Last week, Leigh Tauss wrote about how Raleigh City Council member Stef Mendell was the only speaker at a Board of Adjustment meeting who voiced concerns about the noise potentially associated with a rooftop dining area atop Scott Crawford’s forthcoming Jolie bistro. Normally, the story pointed out, council members are discouraged from attending meetings of the city’s boards and commissions, but Mendell has a nearby condo that she rents out, so the rules didn’t apply to her. Ultimately, the BOA allowed Crawford’s dining area to go forward, albeit with some conditions, including that he build an eight-foot wall and not have any amplified music.
“I don’t get people who want to live in a city but can’t deal with city noises,” writes Melanie Maybe.
“Those French bistros get pretty rowdy,” adds Scott Dotson.
And Elizabeth Wingfield: “Oakwood is full of crotchety old biddies who have nothing better to do than bitch.”
Finally, Marcus A. Hutton: “Apparently the ethics of voting on an issue where there was obviously a huge conflict of interest for her didn’t faze her at all.”
But Louis Stamm, who was at the BOA meeting and praised Crawford, says there’s more to it: “I live two houses behind Crawford and Son and would be one of the first affected by any late evening noise. I am also the resident liaison for the Person Street Partnership and Society for the Preservation of Historic Oakwood. Scott Crawford, Phillip Bernard [of the Person Street Partnership], myself, and other residents spoke and addressed our concerns during Person Street Partnership meetings prior to the February and March BOA meetings. I personally spoke to Eric Hodge via phone sometime in January about the residents’ concerns.
“Prior to the BOA meeting in March, I happened to be sitting across the aisle from Stef Mendell and overheard her speaking to an attorney for Louis Cheery/Scott Crawford about her noise concerns. I introduced myself and told them that I would be speaking for approval of the variance and advised them of the prior conversations and discussions. As an owner, her concerns were legitimate, not unfounded, sincere, and the same as those of the residents who reside in the neighborhood. When we both spoke before the board, our acceptance was based on the conditions that were debated and discussed. City council member Corey Branch was not aware of any neighborhood concerns because all parties had in good faith been transparent and addressed issues and concerns together earlier. I did not bring this up at the BOA as there is a time limit for rebuttal. I mentioned that Scott Crawford had been a good neighbor because of his willingness to work with the residents and be open to discussion. There were several concerns from the residents, all addressed prior to the BOA.”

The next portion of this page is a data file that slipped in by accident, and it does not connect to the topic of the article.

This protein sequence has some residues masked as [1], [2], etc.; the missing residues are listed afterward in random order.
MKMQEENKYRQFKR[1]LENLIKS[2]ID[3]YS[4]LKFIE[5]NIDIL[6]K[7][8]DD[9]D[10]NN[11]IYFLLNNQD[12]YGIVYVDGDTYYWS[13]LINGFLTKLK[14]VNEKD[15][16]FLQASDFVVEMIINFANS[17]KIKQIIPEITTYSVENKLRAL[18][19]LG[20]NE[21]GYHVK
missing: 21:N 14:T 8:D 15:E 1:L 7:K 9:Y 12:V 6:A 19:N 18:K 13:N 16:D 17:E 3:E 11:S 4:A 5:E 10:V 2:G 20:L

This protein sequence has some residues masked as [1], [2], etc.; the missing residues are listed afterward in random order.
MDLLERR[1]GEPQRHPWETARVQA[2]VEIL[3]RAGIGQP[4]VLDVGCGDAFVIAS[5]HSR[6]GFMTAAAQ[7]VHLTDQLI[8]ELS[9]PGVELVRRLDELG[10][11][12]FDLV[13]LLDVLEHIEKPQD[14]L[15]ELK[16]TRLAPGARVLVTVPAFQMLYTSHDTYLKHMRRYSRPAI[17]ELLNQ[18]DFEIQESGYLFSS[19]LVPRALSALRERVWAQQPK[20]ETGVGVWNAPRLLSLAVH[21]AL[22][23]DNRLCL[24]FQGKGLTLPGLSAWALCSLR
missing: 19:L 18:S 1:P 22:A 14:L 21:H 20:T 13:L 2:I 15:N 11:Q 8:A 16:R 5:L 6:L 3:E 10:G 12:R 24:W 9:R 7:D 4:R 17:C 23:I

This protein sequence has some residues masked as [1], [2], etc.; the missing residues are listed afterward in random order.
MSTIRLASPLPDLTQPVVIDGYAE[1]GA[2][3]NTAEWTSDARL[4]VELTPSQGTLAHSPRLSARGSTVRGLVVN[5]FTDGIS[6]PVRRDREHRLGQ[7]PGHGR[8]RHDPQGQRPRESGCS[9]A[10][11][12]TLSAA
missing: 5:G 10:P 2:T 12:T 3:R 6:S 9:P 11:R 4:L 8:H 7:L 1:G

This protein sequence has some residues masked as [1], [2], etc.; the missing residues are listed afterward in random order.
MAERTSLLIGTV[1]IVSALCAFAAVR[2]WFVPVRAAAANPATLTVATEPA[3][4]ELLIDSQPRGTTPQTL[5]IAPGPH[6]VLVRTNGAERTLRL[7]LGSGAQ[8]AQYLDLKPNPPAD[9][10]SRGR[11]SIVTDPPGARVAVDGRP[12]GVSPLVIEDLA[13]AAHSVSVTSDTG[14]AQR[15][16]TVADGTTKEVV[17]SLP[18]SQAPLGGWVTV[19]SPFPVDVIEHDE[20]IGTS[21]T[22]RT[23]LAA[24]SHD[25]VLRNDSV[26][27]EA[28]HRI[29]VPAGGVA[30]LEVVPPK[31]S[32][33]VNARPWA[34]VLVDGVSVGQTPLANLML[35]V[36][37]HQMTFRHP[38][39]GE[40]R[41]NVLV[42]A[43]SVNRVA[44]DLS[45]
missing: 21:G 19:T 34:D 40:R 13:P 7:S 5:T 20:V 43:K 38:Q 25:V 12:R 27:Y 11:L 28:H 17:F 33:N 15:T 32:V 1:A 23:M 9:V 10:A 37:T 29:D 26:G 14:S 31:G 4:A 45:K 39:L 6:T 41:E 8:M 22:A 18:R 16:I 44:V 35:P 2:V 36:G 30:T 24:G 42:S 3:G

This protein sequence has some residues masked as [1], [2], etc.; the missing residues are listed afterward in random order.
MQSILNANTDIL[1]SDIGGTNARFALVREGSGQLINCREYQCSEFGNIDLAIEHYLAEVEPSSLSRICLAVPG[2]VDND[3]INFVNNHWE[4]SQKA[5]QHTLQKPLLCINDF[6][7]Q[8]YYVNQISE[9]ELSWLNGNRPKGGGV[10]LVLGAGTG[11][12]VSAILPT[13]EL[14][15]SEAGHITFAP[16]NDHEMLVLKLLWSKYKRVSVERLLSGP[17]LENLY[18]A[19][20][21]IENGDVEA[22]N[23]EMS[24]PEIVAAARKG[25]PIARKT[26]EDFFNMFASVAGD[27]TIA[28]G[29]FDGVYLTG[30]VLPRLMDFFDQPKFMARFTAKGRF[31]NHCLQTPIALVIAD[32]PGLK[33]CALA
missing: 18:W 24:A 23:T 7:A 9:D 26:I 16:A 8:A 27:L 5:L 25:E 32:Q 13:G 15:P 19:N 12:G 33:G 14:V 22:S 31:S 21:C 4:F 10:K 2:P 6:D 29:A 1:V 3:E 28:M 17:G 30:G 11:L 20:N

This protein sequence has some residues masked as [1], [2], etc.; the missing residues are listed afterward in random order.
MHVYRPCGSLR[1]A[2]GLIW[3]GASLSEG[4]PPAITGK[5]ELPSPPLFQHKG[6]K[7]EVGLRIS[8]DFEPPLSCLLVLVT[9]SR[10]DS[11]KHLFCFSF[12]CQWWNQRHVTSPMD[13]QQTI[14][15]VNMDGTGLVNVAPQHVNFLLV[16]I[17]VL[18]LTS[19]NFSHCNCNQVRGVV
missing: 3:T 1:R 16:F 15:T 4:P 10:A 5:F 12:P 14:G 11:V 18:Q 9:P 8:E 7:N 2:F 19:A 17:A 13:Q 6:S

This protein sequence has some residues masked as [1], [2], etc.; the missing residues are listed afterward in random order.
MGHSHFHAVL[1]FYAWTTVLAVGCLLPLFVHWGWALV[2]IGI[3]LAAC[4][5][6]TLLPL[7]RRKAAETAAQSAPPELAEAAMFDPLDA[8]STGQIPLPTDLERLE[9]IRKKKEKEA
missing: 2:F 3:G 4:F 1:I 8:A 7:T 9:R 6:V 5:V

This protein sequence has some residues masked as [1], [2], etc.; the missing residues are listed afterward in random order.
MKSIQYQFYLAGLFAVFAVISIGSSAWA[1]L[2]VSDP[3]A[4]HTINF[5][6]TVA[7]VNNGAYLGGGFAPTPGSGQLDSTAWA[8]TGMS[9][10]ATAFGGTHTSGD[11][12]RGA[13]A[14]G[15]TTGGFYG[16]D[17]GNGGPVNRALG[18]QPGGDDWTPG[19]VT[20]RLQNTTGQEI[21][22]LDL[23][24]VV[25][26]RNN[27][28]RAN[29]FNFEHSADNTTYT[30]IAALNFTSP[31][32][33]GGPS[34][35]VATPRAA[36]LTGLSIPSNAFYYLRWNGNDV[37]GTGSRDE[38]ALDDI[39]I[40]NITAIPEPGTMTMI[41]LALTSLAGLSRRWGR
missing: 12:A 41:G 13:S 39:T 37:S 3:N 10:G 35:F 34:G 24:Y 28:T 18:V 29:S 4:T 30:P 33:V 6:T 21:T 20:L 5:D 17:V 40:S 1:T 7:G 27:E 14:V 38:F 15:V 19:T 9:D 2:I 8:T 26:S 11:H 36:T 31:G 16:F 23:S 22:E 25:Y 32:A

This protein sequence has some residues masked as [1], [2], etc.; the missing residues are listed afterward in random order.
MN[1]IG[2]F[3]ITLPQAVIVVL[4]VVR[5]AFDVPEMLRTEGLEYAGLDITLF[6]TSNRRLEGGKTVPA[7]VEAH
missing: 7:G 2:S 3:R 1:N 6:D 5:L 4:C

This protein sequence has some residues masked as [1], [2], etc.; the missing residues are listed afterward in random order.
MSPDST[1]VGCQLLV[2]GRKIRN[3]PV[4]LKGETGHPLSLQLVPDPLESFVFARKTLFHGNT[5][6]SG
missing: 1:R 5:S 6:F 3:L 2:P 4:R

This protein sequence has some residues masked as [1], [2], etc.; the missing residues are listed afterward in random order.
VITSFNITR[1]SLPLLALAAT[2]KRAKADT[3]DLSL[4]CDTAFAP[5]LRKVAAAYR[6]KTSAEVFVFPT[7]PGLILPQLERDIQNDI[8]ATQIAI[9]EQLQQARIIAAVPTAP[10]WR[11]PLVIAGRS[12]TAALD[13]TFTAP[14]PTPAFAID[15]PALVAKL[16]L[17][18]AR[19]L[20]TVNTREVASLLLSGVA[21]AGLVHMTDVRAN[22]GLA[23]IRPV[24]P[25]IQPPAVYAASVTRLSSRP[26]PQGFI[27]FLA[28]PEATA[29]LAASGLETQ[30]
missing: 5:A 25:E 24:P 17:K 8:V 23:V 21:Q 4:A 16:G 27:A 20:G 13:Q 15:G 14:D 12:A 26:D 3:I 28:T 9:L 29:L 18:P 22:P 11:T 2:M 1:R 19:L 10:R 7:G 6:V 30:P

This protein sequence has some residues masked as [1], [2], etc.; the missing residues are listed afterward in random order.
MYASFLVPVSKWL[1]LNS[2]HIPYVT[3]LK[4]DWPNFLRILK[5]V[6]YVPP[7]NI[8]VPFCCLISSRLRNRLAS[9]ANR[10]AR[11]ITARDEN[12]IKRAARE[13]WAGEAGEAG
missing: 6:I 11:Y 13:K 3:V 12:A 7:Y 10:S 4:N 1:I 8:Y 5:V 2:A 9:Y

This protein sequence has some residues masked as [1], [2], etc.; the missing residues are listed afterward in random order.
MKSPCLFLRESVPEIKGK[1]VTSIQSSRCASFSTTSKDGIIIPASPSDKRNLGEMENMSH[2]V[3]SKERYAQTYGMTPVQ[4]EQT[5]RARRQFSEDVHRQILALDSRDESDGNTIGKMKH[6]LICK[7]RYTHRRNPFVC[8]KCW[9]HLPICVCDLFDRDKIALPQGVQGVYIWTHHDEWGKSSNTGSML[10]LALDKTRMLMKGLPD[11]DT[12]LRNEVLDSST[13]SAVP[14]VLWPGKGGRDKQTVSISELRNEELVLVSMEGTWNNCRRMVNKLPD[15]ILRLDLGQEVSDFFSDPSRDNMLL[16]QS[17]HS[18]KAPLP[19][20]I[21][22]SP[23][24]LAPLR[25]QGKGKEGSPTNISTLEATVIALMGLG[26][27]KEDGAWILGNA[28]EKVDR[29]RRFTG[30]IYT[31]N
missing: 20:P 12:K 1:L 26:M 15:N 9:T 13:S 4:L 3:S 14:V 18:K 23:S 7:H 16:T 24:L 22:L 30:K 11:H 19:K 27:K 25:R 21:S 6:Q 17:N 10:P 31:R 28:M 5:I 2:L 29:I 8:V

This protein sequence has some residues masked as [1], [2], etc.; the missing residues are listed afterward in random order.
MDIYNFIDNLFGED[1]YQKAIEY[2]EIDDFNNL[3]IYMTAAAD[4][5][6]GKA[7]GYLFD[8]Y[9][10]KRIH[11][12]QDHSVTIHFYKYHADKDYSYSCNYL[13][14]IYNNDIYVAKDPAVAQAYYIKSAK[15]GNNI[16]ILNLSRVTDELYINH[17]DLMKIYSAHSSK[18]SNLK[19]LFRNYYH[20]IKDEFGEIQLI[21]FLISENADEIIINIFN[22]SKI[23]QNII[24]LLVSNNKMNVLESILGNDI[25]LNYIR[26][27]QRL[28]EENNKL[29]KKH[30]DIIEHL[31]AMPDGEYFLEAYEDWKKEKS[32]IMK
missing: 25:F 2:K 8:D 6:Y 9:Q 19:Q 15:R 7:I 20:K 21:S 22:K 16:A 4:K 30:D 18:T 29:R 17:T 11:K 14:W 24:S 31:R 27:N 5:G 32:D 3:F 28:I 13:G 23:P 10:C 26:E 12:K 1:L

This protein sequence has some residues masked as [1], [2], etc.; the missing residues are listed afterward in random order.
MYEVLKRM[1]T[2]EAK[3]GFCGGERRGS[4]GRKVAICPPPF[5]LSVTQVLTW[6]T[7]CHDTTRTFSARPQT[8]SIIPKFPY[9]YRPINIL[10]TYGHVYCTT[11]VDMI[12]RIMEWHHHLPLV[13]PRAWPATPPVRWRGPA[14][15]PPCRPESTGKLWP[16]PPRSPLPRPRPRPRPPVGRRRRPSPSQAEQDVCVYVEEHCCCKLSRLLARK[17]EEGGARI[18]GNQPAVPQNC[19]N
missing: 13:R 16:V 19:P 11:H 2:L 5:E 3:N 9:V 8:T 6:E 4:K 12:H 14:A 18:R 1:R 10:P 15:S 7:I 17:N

Matthew Brown, the president of the Society for the Preservation of Historic Oakwood, argues that the outcome worked well for all parties: “Scott Crawford is indeed an excellent neighbor who has worked sincerely to address potential noise issues. Stef Mendell is an excellent city councilor who works hard to help businesses and residences coexist in harmony. Eric Hodge is an excellent city staffer. He received input from several neighbors, including our liaison Louis Stamm, and helped craft a good solution. The screening fence will not be ‘around the rooftop,’ but only on the east side, where residences are just across a driveway from the building. This is an example of the city government working as it should! (Yes, it took a while for Jolie to get its variances, but there were other issues beside potential noise.) Of course Branch never received any complaints. There has been no reason to complain! By way of background, there have been two other venues nearby that were so loud residents could not sleep at night! Scott Crawford and Stef Mendell and Eric Hodge and the nearby neighbors wanted to prevent a recurrence of those situations.”
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